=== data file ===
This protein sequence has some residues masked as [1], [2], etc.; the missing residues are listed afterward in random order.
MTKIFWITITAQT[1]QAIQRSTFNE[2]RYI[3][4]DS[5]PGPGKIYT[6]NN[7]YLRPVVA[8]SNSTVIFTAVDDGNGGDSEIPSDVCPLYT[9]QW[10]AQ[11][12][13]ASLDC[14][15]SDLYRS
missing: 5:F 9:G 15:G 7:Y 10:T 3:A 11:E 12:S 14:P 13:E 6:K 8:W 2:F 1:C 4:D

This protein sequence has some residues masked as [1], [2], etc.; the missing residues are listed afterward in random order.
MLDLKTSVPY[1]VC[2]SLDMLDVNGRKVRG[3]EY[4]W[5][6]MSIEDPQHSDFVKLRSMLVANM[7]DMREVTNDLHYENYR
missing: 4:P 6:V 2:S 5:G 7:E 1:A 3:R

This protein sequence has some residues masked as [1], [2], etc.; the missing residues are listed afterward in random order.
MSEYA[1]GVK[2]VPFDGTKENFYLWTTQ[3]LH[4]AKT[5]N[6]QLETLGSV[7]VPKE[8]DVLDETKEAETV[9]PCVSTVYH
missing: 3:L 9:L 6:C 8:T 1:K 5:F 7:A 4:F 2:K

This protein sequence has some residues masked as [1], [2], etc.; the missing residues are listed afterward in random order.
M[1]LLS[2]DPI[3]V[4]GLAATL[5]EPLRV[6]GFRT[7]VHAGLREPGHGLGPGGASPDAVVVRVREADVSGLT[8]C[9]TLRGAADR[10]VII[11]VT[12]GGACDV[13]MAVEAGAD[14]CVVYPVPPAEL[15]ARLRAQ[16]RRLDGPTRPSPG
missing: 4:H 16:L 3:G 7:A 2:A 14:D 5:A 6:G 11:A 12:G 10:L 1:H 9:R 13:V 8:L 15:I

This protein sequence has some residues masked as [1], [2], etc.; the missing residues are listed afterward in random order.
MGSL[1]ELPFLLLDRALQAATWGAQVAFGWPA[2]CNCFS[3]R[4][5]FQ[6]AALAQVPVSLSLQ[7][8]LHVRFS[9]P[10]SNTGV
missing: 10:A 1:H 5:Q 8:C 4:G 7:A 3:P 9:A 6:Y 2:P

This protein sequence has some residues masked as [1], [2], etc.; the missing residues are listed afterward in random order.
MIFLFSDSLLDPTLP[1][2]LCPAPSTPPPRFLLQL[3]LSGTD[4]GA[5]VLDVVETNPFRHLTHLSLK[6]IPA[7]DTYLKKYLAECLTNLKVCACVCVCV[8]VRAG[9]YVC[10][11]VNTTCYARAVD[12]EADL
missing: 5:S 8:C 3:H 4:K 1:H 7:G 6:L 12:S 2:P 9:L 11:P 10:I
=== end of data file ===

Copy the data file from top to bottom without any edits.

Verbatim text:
This protein sequence has some residues masked as [1], [2], etc.; the missing residues are listed afterward in random order.
MTKIFWITITAQT[1]QAIQRSTFNE[2]RYI[3][4]DS[5]PGPGKIYT[6]NN[7]YLRPVVA[8]SNSTVIFTAVDDGNGGDSEIPSDVCPLYT[9]QW[10]AQ[11][12][13]ASLDC[14][15]SDLYRS
missing: 5:F 9:G 15:G 7:Y 10:T 3:A 11:E 12:S 14:P 13:E 6:K 8:W 2:F 1:C 4:D

This protein sequence has some residues masked as [1], [2], etc.; the missing residues are listed afterward in random order.
MLDLKTSVPY[1]VC[2]SLDMLDVNGRKVRG[3]EY[4]W[5][6]MSIEDPQHSDFVKLRSMLVANM[7]DMREVTNDLHYENYR
missing: 4:P 6:V 2:S 5:G 7:E 1:A 3:R

This protein sequence has some residues masked as [1], [2], etc.; the missing residues are listed afterward in random order.
MSEYA[1]GVK[2]VPFDGTKENFYLWTTQ[3]LH[4]AKT[5]N[6]QLETLGSV[7]VPKE[8]DVLDETKEAETV[9]PCVSTVYH
missing: 3:L 9:L 6:C 8:T 1:K 5:F 7:A 4:F 2:K

This protein sequence has some residues masked as [1], [2], etc.; the missing residues are listed afterward in random order.
M[1]LLS[2]DPI[3]V[4]GLAATL[5]EPLRV[6]GFRT[7]VHAGLREPGHGLGPGGASPDAVVVRVREADVSGLT[8]C[9]TLRGAADR[10]VII[11]VT[12]GGACDV[13]MAVEAGAD[14]CVVYPVPPAEL[15]ARLRAQ[16]RRLDGPTRPSPG
missing: 4:H 16:L 3:G 7:A 2:A 14:D 5:A 6:G 11:A 12:G 10:L 1:H 9:R 13:V 8:L 15:I

This protein sequence has some residues masked as [1], [2], etc.; the missing residues are listed afterward in random order.
MGSL[1]ELPFLLLDRALQAATWGAQVAFGWPA[2]CNCFS[3]R[4][5]FQ[6]AALAQVPVSLSLQ[7][8]LHVRFS[9]P[10]SNTGV
missing: 10:A 1:H 5:Q 8:C 4:G 7:A 3:P 9:A 6:Y 2:P

This protein sequence has some residues masked as [1], [2], etc.; the missing residues are listed afterward in random order.
MIFLFSDSLLDPTLP[1][2]LCPAPSTPPPRFLLQL[3]LSGTD[4]GA[5]VLDVVETNPFRHLTHLSLK[6]IPA[7]DTYLKKYLAECLTNLKVCACVCVCV[8]VRAG[9]YVC[10][11]VNTTCYARAVD[12]EADL
missing: 5:S 8:C 3:H 4:K 1:H 7:G 6:L 12:S 2:P 9:L 11:P 10:I